At the time Pope Francis was making headlines with his three-day whirlwind pilgrimage to the Holy Land (much, much more on that inside, including two news stories, a pictorial In Focus and the editorial), I was making my own little pilgrimage to the great city of Pittsburgh for, well, mostly baseball.
The Nationals were playing the Pirates, and I got to celebrate my birthday by attending two games at that city’s beautiful ballpark. (They split the two games, by the way, with the win coming on the actual day of my birth. Probably not a coincidence.)
But I would have been remiss if I had visited Pittsburgh and not gone to at least one of the sites that was highlighted in last year’s Top 10 Catholics Cities, USA, In Focus (June 2, 2013). So on Saturday afternoon, my traveling companion and I hopped in the car and headed up Troy Hill to one of Pittsburgh’s hidden Catholic gems, St. Anthony’s Chapel, to visit the largest public collection of relics in the world — and the largest collection of relics, public or private, outside of the Vatican.
I’m going to be honest: I have never considered myself a “relic person.” Maybe they have always seemed a little too strange or perhaps a little too real. Whatever the reason, relics typically have made me equal parts fascinated and nervous.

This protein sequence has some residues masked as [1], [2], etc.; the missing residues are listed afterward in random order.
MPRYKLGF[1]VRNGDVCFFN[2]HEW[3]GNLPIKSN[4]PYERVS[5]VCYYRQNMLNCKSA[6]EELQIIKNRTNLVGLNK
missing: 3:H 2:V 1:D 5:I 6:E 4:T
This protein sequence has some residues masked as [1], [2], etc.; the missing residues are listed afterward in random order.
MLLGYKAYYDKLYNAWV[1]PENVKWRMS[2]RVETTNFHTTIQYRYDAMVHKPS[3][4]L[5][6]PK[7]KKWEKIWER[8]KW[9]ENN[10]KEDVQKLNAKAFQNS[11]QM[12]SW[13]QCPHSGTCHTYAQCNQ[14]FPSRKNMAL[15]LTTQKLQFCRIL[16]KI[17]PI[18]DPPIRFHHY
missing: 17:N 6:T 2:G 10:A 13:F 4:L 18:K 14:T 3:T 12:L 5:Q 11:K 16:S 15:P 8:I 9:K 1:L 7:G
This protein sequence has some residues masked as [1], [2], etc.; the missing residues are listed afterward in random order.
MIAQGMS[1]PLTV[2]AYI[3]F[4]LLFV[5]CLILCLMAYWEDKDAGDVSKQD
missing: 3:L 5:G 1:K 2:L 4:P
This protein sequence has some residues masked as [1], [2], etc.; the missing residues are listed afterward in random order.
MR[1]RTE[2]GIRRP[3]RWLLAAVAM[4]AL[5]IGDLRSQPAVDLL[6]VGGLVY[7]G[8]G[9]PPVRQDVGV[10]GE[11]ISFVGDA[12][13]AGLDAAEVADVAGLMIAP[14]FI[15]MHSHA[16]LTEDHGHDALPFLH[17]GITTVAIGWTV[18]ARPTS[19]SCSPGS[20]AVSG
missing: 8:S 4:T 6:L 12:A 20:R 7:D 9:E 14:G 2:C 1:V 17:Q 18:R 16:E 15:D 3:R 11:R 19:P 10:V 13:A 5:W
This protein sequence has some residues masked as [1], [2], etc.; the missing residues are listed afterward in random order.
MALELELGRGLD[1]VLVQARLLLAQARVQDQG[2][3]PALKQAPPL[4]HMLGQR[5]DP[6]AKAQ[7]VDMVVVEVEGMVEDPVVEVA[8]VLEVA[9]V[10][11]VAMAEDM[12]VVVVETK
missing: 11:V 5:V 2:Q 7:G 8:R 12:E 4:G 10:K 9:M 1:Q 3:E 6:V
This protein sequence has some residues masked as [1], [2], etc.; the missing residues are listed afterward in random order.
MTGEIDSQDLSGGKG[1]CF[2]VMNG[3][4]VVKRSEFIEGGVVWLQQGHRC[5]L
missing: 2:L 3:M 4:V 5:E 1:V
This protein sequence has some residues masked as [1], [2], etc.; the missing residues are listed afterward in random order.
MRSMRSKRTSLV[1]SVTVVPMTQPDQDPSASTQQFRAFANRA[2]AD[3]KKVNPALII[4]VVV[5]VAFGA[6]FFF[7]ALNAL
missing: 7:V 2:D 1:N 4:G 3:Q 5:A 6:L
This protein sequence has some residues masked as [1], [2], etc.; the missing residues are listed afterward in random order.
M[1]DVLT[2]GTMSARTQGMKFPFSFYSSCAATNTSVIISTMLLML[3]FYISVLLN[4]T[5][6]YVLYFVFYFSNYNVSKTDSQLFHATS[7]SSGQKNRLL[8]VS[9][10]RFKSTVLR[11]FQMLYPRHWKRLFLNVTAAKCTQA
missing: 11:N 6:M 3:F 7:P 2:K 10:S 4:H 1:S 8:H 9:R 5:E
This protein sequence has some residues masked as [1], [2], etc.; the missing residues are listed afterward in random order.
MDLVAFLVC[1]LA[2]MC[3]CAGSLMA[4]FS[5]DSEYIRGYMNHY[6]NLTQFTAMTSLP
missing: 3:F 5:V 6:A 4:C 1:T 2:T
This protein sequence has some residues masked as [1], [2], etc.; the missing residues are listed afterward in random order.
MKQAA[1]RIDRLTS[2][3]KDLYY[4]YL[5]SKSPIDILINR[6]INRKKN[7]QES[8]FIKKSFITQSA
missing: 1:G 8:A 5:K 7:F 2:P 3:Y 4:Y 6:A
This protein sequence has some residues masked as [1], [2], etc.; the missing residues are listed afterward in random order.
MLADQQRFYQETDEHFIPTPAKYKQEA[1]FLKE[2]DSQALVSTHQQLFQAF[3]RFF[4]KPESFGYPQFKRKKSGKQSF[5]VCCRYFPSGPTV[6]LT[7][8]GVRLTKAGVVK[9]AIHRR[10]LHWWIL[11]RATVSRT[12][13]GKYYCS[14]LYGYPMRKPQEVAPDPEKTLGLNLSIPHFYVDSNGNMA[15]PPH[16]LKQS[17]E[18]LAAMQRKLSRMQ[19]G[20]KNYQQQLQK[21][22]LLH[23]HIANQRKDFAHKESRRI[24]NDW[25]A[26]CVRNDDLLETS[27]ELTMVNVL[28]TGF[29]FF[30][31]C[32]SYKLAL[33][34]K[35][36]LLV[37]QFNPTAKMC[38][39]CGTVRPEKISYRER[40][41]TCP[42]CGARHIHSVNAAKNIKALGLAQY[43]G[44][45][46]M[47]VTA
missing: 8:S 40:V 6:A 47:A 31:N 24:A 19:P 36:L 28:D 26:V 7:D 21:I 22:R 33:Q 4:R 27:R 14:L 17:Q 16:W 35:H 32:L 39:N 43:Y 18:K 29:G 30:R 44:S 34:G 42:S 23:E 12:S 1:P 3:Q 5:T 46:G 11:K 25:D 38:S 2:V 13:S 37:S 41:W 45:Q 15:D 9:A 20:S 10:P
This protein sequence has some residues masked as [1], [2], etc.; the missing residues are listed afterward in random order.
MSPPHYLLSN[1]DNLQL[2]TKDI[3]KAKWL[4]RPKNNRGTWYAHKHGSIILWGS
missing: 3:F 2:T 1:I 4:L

My trip to St. Anthony’s Chapel, though, shifted my perspective. A labor of love created from scratch by a Belgian priest, the chapel houses more than 5,000 relics, including a thorn from Jesus’ crown of thorns and a piece of St. Joseph’s cloak. When you start to think about it, that’s pretty remarkable.
But what really made an impression was the tour of the chapel by guide Stephen Sawczak. If you’re ever looking for someone to give you an introduction to relics, this is your guy. Certainly he was knowledgeable and able to point out which relics were where in the beautifully ornate chapel. But what “Steve” (as he introduced himself as) brought to the table was passion.
He talked for an hour about the mysteries contained in St. Anthony’s Chapel but, he fully admitted, could have talked for at least two more. And believe me, he could have.
“Scripture is alive here,” Steve stressed, as he pointed out relics from the early Church popes, the apostles and the saints. But only, he said — pausing for effect all the while — if you believe.
It would be doing Steve a disservice to describe his passion as anything less than evangelical zeal, and it couldn’t help but leave me feeling more in step with the Church’s communion of saints than I have in the long time.
I guess this is why we go on pilgrimage in the first place: to reconnect with the Faith in ways we might allow ourselves to at home. That certainly seemed to be the case with Pope Francis’ journey to the Holy Land, and it most certainly was for my trip to St. Anthony’s Chapel.